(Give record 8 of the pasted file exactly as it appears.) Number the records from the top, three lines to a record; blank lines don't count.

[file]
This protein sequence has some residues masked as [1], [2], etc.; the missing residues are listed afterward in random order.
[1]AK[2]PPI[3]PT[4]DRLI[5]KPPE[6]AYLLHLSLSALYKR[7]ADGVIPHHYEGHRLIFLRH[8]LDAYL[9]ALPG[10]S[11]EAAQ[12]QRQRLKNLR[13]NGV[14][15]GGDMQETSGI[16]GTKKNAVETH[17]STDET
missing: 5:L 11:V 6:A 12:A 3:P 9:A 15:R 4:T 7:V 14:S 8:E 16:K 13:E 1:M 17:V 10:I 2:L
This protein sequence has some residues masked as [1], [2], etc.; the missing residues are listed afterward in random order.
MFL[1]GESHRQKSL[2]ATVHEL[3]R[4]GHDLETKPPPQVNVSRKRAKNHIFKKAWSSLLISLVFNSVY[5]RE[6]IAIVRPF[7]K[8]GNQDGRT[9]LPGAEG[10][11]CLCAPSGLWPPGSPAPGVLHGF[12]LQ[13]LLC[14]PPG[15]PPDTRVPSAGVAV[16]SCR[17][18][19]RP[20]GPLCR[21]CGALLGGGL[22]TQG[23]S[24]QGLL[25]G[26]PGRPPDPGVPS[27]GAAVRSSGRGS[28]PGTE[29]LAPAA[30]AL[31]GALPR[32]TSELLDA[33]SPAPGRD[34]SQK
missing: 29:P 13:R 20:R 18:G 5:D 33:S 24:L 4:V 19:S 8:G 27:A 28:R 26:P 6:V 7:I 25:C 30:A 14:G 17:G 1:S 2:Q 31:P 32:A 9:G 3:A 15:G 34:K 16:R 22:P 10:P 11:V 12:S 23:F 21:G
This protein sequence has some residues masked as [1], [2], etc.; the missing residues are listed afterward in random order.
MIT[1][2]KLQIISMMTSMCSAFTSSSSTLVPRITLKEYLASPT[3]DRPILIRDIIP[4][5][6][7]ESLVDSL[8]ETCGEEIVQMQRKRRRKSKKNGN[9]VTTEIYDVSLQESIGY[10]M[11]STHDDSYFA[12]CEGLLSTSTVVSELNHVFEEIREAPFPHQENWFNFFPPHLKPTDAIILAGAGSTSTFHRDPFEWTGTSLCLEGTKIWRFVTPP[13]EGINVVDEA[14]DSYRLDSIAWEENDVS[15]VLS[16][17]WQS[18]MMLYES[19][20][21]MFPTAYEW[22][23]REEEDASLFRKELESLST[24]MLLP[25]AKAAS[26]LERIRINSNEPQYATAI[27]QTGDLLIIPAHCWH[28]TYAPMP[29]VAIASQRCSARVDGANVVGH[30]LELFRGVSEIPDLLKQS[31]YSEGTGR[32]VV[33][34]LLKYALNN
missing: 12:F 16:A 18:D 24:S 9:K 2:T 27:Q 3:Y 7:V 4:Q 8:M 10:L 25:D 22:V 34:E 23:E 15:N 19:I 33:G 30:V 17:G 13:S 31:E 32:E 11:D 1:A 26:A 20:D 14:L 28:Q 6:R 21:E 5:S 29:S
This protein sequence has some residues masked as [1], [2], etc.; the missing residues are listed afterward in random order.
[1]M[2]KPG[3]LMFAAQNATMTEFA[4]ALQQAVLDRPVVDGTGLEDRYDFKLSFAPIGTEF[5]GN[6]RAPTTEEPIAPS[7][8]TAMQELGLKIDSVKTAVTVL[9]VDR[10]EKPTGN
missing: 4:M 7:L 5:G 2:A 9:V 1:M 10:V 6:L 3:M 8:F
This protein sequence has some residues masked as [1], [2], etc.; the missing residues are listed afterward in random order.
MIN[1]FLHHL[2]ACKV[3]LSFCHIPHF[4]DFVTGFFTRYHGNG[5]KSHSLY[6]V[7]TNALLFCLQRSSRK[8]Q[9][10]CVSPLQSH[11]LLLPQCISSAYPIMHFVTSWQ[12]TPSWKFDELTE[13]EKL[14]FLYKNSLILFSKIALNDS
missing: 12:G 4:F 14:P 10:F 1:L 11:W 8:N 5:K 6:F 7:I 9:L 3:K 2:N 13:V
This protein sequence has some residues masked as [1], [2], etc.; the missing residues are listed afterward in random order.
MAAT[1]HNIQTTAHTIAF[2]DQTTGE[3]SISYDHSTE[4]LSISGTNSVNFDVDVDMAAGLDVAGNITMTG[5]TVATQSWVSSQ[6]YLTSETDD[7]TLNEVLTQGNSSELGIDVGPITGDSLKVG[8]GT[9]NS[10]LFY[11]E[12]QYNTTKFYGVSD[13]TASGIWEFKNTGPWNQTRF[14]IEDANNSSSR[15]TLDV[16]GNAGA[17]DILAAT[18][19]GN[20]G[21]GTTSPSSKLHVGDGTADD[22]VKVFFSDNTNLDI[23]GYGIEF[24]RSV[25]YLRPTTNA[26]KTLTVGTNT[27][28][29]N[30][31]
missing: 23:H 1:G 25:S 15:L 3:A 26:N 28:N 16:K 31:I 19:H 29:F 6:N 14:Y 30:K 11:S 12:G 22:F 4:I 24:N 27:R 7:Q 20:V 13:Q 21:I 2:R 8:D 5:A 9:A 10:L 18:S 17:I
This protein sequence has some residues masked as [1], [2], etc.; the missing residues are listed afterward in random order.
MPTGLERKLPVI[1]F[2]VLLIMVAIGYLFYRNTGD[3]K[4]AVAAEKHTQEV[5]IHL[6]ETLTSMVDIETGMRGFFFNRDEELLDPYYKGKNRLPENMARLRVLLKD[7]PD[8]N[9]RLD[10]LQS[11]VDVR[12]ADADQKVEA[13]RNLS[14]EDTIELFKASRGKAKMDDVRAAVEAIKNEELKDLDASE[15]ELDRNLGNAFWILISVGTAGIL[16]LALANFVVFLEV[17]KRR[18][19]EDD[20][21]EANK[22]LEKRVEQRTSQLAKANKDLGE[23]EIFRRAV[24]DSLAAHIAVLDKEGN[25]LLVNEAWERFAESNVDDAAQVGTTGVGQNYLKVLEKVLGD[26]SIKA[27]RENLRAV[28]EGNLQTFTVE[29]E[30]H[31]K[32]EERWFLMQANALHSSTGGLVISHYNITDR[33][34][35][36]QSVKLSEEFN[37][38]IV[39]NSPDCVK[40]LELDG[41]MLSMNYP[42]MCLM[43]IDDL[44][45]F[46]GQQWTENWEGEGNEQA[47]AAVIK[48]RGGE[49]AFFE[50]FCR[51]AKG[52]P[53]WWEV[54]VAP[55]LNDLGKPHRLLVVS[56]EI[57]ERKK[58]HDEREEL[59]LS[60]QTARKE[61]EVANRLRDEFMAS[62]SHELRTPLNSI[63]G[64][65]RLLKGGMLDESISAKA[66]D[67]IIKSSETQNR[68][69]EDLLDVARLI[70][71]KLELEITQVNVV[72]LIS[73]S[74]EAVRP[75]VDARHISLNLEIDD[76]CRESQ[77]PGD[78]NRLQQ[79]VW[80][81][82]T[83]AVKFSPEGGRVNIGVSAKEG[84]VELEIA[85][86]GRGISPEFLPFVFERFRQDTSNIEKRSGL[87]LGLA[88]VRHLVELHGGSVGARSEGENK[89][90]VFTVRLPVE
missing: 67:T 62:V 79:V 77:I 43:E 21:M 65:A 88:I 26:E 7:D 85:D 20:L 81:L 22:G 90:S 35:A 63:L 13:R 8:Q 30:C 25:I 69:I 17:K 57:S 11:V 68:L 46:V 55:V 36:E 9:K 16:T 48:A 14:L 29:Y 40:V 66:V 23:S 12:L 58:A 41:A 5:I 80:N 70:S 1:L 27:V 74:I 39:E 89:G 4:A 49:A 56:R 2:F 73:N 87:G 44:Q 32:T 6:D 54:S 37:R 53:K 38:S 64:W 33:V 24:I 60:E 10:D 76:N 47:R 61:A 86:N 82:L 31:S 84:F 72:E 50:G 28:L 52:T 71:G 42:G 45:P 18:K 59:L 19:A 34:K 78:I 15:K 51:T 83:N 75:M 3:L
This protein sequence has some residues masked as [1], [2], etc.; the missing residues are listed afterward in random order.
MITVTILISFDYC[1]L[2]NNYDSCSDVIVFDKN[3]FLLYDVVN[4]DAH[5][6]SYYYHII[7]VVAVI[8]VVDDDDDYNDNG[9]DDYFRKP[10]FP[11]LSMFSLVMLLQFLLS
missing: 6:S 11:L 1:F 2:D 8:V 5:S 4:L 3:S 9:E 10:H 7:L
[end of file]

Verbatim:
This protein sequence has some residues masked as [1], [2], etc.; the missing residues are listed afterward in random order.
MITVTILISFDYC[1]L[2]NNYDSCSDVIVFDKN[3]FLLYDVVN[4]DAH[5][6]SYYYHII[7]VVAVI[8]VVDDDDDYNDNG[9]DDYFRKP[10]FP[11]LSMFSLVMLLQFLLS
missing: 6:S 11:L 1:F 2:D 8:V 5:S 4:L 3:S 9:E 10:H 7:L